By University Communications
DENVER - Months of planning and preparation came to an end this past Saturday at the National History Day in Colorado finals held at CU Denver. Hundreds of students from across the state acted, recited and explained their projects that captured turning points in history.
Patrick Jones performed for the first time as a high school student. He presented Arculanus: Turning Point in Dentistry for All to Know. Jones, from Colorado Springs, picked the topic because he wants to become a dentist.
Christopher Arehart of Boulder took on the role of father time and explained how the atomic clock was transformational. He said he chose his topic because he’s been obsessed with knowing the exact time of day.
Why students selected their ideas was only part of the overall presentation but after watching their performances, you could see the passion for history coming alive in their work. Judges shared that this year’s projects were all very strong.
Though it all comes together on one day in May, National History Day in Colorado is actually a year-long program taking place in social study classrooms throughout the state, supported by faculty and staff in CU Denver’s College of Liberal Arts and Sciences. About 15,000 students from across the states create new history projects each year. Two thousand compete in regional contests where winners qualify to attend the state contest. More than 700 students in middle school and elementary school competed on Saturday.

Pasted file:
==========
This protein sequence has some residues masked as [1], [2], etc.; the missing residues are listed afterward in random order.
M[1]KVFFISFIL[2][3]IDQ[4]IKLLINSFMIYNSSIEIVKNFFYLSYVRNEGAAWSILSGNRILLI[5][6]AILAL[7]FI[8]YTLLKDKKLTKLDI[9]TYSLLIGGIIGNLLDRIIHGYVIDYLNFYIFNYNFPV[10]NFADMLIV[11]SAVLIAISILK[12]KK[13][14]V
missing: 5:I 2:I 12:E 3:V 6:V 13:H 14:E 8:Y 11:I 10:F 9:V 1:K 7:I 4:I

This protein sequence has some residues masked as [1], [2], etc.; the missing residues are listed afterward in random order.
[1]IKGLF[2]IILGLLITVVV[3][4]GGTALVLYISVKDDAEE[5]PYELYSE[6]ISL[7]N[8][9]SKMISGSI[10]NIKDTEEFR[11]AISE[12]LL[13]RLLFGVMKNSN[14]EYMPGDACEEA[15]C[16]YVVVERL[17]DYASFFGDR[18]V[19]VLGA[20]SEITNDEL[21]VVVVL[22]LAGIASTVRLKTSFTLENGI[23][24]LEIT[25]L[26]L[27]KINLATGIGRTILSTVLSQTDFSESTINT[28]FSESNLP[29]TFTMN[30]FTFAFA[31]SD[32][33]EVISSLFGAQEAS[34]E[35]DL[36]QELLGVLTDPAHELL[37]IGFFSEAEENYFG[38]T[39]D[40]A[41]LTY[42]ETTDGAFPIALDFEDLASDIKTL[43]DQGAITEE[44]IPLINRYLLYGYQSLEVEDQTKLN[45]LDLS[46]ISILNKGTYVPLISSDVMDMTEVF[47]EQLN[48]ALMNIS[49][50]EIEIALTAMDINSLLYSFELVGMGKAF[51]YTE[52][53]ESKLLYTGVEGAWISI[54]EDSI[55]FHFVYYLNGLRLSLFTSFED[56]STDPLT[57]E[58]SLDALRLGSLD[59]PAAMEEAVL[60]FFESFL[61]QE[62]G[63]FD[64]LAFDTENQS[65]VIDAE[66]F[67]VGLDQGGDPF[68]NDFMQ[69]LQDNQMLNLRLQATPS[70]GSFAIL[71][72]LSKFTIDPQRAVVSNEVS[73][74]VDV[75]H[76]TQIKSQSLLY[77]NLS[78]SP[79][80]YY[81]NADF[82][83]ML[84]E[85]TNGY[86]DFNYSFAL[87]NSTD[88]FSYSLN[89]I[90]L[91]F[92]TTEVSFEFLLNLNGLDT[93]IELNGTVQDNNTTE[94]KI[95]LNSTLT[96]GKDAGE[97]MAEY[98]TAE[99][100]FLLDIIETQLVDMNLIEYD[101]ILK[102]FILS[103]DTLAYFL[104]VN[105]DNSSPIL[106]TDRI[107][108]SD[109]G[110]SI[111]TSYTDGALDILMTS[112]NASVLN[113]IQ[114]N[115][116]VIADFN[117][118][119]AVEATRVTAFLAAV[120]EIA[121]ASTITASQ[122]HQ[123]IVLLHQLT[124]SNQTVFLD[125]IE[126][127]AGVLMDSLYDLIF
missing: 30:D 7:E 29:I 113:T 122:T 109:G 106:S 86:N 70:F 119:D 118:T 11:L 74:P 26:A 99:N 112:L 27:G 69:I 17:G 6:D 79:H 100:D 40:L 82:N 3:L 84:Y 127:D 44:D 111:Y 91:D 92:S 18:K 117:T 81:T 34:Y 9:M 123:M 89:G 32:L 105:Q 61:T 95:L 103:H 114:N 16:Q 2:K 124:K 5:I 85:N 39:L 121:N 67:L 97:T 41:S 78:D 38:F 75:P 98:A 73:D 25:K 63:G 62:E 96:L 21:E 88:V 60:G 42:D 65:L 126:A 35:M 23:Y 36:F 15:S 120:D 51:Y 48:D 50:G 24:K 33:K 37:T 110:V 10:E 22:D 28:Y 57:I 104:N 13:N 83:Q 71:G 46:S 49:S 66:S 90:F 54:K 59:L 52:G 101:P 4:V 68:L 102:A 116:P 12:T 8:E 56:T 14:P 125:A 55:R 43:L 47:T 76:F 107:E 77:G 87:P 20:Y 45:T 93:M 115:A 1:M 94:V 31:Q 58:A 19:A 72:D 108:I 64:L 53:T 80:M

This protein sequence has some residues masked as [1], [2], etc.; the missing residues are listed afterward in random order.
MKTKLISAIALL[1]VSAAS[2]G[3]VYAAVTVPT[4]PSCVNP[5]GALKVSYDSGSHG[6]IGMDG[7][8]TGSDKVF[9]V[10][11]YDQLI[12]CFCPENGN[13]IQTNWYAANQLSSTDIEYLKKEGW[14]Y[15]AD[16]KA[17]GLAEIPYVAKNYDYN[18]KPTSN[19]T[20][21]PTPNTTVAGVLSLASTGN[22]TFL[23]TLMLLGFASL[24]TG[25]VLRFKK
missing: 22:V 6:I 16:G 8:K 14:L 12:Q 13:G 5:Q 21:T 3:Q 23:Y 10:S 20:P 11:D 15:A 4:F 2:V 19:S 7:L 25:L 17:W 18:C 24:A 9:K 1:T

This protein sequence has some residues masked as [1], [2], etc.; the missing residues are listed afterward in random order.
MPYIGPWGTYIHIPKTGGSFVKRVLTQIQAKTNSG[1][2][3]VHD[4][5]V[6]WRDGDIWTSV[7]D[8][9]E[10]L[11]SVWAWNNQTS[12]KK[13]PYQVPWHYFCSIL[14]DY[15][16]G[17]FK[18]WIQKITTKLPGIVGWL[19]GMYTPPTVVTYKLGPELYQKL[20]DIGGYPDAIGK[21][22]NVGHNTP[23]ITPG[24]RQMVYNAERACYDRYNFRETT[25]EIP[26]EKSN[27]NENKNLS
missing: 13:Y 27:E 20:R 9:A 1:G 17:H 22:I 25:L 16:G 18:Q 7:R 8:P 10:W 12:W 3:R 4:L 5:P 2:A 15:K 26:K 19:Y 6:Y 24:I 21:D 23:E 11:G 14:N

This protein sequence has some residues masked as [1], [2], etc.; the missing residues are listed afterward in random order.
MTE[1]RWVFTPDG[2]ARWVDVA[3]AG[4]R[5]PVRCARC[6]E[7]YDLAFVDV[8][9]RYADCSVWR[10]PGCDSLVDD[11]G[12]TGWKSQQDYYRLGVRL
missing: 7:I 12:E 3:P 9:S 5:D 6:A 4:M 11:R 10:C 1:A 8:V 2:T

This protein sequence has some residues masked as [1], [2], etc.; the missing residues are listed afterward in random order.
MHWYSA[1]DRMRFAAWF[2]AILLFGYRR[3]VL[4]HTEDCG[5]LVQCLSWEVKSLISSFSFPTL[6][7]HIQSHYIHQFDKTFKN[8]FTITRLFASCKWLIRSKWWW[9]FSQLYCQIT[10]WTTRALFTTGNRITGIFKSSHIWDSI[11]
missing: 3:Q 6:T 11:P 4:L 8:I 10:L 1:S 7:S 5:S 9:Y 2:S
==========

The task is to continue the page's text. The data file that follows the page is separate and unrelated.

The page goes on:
The winners in each of the five categories – exhibit, performance, documentary, website and research paper - now go on to represent Colorado at the national competition next month at the University of Maryland where 3,000 students from across the United States will compete.
“The National History Day in Colorado academic program is a great way for teachers to engage their students in the study of history and to understand its impact on the future,” said Kendra Black, state coordinator of History Day in Colorado. “Students are excited to choose their own topics and to present their work creatively in a format that suits their interests and talents. The History Day program is a fun way for students to master the literacy and social studies skills in the Colorado Academic Standards.”
May 4, 2013, was proclaimed National History Day in Colorado by Gov. Hickenlooper in recognition of the statewide competition.